The $4 per gallon gasoline prices observed in early 2008 could result in a sizable increase in fleet fuel economy -- that is, an increase in average fleet miles per gallon, or MPG - of 3.27, or 14 percent, relative to 2005.
In How Do Gasoline Prices Affect Fleet Fuel Economy? (NBER Working Paper No. 14450), authors Shanjun Li,Roger von Haefen, and Christopher Timmins rely on a unique dataset of passenger vehicle registrations in twenty U.S. Metropolitan Statistical Areas (MSAs) from 1997 to 2005 to study changes in the vehicle fleet and how gasoline prices may influence fleet composition choices. Gasoline prices can affect fleet fuel economy in two ways: by shifting purchases of new autos toward more fuel-efficient vehicles and by speeding up the scrappage of older, less fuel efficient vehicles.
The authors estimate that a 10 percent increase in gasoline prices from 2005 levels will generate a 0.22 percent increase in fleet fuel economy in the short run and a 2.04 percent increase in the long run - ten times the short-run effect. The $4 per gallon gasoline prices observed in early 2008 could result in a sizable increase in fleet fuel economy - that is, an increase in average fleet miles per gallon, or MPG - of 3.27, or 14 percent, relative to 2005. There also would be a large accompanying reduction in gasoline consumption if these high prices were to remain permanent.
The fleet fuel economy in the United States is currently the lowest among the industrialized nations and is falling further behind. In 2002, the average fuel economy of the U.S. vehicle fleet was about 13 MPG below that of countries in the European Union and 21 MPG below that of Japan. Many policy instruments - such as increasing the federal gasoline tax, tightening Corporate Average Fuel Economy (CAFE) standards, subsidizing the purchase of fuel efficient vehicles such as hybrids, and taxing fuel-inefficient "gas guzzling" vehicles - purport to deal with the effects of gasoline consumption. With volatile gasoline prices and growing concern about global climate change, local air quality, and energy security, political support for curbing U.S. fuel consumption has increased dramatically in recent years.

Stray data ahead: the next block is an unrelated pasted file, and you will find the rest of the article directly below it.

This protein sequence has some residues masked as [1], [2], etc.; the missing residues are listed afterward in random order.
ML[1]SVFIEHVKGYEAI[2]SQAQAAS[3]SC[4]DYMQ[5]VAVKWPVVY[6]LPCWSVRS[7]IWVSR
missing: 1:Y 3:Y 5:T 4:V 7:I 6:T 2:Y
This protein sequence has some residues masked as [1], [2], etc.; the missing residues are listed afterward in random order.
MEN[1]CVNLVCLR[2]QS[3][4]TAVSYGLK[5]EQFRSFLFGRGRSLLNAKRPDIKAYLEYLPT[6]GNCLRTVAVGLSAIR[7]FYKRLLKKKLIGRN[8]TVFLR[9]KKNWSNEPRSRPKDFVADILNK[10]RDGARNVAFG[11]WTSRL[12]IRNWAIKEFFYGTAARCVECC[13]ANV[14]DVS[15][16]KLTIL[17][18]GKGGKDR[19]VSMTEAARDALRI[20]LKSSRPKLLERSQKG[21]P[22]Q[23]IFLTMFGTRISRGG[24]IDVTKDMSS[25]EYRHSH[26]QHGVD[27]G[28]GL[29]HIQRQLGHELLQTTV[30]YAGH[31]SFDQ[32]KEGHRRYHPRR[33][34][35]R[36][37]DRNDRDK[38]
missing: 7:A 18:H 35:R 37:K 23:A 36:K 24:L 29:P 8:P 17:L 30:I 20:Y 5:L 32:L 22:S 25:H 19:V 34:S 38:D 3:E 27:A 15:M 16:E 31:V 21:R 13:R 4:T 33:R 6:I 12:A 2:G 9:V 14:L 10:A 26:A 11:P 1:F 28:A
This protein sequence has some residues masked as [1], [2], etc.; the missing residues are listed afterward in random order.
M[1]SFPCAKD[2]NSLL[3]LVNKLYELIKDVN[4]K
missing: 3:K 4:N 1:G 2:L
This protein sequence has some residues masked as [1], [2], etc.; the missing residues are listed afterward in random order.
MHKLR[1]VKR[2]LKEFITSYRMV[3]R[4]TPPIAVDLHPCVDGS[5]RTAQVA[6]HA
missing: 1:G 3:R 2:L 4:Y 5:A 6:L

In the 1970s, record-high gasoline prices and government policies led to increases in fleet fuel economy that were partially undone by receding gas prices in the 1980s and1990s. The authors suggest that recent high gasoline prices could reverse these trends, resulting in the development and diffusion of fuel-saving technologies that could not be achieved politically through gasoline tax increases. The United States consumed 7.6 billion barrels of oil in 2006, roughly one-quarter of global production, with gasoline accounting for 44 percent of oil consumption. Therefore, how the U.S. passenger vehicle fleet responds to changes in gasoline prices may have important implications for climate change, local air pollution, and a host of other issues.
-- Lester Picker